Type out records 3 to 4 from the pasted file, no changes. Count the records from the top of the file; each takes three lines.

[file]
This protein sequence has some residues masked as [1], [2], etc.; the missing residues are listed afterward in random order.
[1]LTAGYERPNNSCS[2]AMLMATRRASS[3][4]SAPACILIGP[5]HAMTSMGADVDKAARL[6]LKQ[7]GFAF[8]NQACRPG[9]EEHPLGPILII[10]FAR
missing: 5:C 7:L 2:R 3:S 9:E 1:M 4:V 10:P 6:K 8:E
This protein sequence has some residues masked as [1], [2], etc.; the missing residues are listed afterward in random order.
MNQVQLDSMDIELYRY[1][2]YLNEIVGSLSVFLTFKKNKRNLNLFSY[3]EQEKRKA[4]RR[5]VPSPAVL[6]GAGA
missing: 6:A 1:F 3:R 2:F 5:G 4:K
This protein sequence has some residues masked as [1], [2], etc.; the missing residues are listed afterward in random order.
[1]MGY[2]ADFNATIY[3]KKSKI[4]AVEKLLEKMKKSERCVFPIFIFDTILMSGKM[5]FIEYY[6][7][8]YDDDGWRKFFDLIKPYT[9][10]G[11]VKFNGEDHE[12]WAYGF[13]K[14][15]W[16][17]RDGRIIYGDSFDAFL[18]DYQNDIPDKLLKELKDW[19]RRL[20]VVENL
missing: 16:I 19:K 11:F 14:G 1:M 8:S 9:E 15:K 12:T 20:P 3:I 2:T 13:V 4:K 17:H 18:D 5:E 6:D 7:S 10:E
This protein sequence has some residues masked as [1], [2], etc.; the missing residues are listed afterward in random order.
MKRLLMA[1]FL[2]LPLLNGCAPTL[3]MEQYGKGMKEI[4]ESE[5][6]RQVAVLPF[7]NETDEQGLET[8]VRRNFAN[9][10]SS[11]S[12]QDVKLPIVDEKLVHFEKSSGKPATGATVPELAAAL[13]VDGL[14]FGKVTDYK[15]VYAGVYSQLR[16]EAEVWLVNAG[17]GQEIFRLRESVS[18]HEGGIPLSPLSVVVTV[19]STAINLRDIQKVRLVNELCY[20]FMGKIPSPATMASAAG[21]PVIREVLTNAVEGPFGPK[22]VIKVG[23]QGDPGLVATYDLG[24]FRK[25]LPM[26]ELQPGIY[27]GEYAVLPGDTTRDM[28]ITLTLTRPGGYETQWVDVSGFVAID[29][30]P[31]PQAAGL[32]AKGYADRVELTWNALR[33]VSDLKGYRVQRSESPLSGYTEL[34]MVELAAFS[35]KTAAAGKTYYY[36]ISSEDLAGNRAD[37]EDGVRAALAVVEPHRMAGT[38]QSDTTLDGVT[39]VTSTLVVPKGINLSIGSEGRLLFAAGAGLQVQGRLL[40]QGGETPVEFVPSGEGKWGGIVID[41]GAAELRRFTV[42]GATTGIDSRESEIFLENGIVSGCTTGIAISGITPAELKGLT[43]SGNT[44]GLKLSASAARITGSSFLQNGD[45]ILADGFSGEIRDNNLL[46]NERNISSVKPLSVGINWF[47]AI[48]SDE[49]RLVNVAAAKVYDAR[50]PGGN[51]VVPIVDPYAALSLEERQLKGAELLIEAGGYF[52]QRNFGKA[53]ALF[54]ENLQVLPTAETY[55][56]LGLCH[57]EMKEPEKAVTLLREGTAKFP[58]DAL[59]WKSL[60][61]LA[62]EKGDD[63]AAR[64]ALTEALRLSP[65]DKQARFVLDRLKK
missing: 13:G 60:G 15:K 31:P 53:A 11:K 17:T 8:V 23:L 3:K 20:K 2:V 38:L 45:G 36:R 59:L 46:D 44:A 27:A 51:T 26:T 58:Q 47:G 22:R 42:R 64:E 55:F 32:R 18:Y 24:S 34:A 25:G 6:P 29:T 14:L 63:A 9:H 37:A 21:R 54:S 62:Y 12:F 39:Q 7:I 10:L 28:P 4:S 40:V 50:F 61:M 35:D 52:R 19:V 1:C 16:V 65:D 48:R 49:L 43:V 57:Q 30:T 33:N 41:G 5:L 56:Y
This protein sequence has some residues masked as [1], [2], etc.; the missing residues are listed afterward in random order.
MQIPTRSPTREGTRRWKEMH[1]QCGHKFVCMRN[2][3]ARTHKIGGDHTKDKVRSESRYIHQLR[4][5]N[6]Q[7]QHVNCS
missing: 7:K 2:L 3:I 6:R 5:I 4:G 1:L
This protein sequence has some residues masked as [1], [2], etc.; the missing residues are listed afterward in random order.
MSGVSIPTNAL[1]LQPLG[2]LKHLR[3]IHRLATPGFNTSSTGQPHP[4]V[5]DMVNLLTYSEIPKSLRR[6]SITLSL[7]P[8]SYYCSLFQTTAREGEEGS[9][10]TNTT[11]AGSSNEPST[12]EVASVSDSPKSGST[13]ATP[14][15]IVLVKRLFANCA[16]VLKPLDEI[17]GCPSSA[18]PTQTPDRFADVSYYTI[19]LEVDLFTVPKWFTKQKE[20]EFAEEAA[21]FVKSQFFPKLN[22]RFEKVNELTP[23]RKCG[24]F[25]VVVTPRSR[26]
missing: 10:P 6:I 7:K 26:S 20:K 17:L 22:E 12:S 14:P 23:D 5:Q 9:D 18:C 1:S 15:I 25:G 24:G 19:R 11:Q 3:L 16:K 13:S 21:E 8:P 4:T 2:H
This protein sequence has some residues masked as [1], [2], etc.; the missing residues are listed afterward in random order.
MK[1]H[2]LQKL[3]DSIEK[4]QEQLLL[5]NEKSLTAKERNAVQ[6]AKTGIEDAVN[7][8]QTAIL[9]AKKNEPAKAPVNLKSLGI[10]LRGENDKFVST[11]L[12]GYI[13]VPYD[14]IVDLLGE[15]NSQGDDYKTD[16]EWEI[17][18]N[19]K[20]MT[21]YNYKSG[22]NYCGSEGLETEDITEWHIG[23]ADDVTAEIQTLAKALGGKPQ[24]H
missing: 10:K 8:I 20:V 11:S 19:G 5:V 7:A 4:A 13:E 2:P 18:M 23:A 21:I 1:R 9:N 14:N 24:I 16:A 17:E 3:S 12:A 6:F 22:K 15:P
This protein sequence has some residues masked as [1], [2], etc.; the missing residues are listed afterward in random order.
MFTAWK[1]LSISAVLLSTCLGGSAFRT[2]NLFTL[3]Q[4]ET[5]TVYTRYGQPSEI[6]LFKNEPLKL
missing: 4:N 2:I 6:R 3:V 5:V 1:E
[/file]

This protein sequence has some residues masked as [1], [2], etc.; the missing residues are listed afterward in random order.
[1]MGY[2]ADFNATIY[3]KKSKI[4]AVEKLLEKMKKSERCVFPIFIFDTILMSGKM[5]FIEYY[6][7][8]YDDDGWRKFFDLIKPYT[9][10]G[11]VKFNGEDHE[12]WAYGF[13]K[14][15]W[16][17]RDGRIIYGDSFDAFL[18]DYQNDIPDKLLKELKDW[19]RRL[20]VVENL
missing: 16:I 19:K 11:F 14:G 1:M 8:S 9:E 15:K 12:T 20:P 3:I 2:T 13:V 4:K 17:H 18:D 5:E 6:D 7:S 10:E
This protein sequence has some residues masked as [1], [2], etc.; the missing residues are listed afterward in random order.
MKRLLMA[1]FL[2]LPLLNGCAPTL[3]MEQYGKGMKEI[4]ESE[5][6]RQVAVLPF[7]NETDEQGLET[8]VRRNFAN[9][10]SS[11]S[12]QDVKLPIVDEKLVHFEKSSGKPATGATVPELAAAL[13]VDGL[14]FGKVTDYK[15]VYAGVYSQLR[16]EAEVWLVNAG[17]GQEIFRLRESVS[18]HEGGIPLSPLSVVVTV[19]STAINLRDIQKVRLVNELCY[20]FMGKIPSPATMASAAG[21]PVIREVLTNAVEGPFGPK[22]VIKVG[23]QGDPGLVATYDLG[24]FRK[25]LPM[26]ELQPGIY[27]GEYAVLPGDTTRDM[28]ITLTLTRPGGYETQWVDVSGFVAID[29][30]P[31]PQAAGL[32]AKGYADRVELTWNALR[33]VSDLKGYRVQRSESPLSGYTEL[34]MVELAAFS[35]KTAAAGKTYYY[36]ISSEDLAGNRAD[37]EDGVRAALAVVEPHRMAGT[38]QSDTTLDGVT[39]VTSTLVVPKGINLSIGSEGRLLFAAGAGLQVQGRLL[40]QGGETPVEFVPSGEGKWGGIVID[41]GAAELRRFTV[42]GATTGIDSRESEIFLENGIVSGCTTGIAISGITPAELKGLT[43]SGNT[44]GLKLSASAARITGSSFLQNGD[45]ILADGFSGEIRDNNLL[46]NERNISSVKPLSVGINWF[47]AI[48]SDE[49]RLVNVAAAKVYDAR[50]PGGN[51]VVPIVDPYAALSLEERQLKGAELLIEAGGYF[52]QRNFGKA[53]ALF[54]ENLQVLPTAETY[55][56]LGLCH[57]EMKEPEKAVTLLREGTAKFP[58]DAL[59]WKSL[60][61]LA[62]EKGDD[63]AAR[64]ALTEALRLSP[65]DKQARFVLDRLKK
missing: 13:G 60:G 15:K 31:P 53:A 11:K 17:T 8:V 23:L 3:K 20:K 2:V 38:L 45:G 36:R 59:L 46:D 44:A 27:A 51:T 26:T 58:Q 47:G 22:R 42:R 64:E 55:F 32:R 18:Y 24:S 34:A 25:G 6:P 29:T 14:L 63:A 9:H 37:A 21:R 54:S 62:Y 12:F 39:Q 7:I 10:L 28:P 4:S 40:V 50:F 61:M 35:D 52:R 19:V 1:C 16:V 65:D 48:R 49:L 43:V 57:Q 30:T 33:N 41:G 5:L 56:Y